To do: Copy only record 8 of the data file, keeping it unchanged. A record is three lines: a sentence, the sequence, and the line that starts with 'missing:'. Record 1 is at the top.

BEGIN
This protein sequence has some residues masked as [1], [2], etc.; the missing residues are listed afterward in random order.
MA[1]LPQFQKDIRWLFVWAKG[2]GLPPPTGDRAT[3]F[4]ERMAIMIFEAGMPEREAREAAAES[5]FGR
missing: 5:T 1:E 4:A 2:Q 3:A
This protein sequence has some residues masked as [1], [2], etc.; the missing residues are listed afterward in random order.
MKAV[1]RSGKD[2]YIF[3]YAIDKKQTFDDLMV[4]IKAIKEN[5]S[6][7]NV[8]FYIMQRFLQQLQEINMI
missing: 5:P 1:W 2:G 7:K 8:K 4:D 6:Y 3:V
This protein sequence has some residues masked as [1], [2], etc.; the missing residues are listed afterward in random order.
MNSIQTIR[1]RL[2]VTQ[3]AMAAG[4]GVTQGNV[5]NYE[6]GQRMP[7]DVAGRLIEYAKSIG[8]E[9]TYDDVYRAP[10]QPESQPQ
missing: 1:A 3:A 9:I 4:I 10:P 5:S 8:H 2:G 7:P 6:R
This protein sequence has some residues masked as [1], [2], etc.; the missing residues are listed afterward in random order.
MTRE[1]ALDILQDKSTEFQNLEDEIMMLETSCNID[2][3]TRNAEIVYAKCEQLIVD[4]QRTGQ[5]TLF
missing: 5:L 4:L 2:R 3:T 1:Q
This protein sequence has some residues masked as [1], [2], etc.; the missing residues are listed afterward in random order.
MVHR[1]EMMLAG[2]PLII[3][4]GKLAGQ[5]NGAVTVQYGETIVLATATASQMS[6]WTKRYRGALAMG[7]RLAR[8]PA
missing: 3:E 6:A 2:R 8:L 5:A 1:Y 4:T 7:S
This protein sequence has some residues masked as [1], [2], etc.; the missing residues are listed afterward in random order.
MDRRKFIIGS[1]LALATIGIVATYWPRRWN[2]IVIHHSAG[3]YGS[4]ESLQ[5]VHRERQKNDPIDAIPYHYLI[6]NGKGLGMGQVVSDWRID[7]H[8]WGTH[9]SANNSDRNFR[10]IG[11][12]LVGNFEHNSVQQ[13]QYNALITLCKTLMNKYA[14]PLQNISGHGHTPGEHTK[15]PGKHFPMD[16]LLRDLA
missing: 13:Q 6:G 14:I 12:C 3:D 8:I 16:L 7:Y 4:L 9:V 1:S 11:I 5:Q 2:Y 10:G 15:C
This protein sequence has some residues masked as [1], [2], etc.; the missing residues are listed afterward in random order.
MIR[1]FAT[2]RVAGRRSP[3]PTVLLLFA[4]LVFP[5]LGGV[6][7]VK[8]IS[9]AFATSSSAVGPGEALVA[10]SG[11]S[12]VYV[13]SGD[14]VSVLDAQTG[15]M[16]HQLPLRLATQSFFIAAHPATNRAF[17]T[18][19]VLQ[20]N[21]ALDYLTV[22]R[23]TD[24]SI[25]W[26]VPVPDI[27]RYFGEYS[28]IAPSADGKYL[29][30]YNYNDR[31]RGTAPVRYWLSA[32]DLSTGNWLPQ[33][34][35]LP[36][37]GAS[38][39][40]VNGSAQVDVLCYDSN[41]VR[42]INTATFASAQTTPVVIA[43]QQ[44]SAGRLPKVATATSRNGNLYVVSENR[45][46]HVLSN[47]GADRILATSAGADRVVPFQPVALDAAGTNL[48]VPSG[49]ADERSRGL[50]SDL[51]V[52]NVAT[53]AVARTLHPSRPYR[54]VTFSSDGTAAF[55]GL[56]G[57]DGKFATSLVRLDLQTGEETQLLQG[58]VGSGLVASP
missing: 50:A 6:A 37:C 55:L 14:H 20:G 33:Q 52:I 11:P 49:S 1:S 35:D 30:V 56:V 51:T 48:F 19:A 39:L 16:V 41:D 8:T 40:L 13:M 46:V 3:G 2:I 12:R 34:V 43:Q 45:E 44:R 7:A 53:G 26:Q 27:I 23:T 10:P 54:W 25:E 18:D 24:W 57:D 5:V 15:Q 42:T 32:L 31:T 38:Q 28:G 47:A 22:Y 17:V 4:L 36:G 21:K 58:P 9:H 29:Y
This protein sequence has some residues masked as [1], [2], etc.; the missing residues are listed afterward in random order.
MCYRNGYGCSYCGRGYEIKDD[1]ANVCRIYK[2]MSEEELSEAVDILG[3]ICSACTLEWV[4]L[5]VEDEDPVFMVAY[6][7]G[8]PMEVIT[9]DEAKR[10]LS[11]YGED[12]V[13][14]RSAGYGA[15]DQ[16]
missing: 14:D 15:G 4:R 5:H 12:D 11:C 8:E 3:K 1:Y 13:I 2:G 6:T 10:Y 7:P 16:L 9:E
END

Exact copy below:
This protein sequence has some residues masked as [1], [2], etc.; the missing residues are listed afterward in random order.
MCYRNGYGCSYCGRGYEIKDD[1]ANVCRIYK[2]MSEEELSEAVDILG[3]ICSACTLEWV[4]L[5]VEDEDPVFMVAY[6][7]G[8]PMEVIT[9]DEAKR[10]LS[11]YGED[12]V[13][14]RSAGYGA[15]DQ[16]
missing: 14:D 15:G 4:R 5:H 12:D 11:C 8:E 3:K 1:Y 13:I 2:G 6:T 10:Y 7:P 16:L 9:E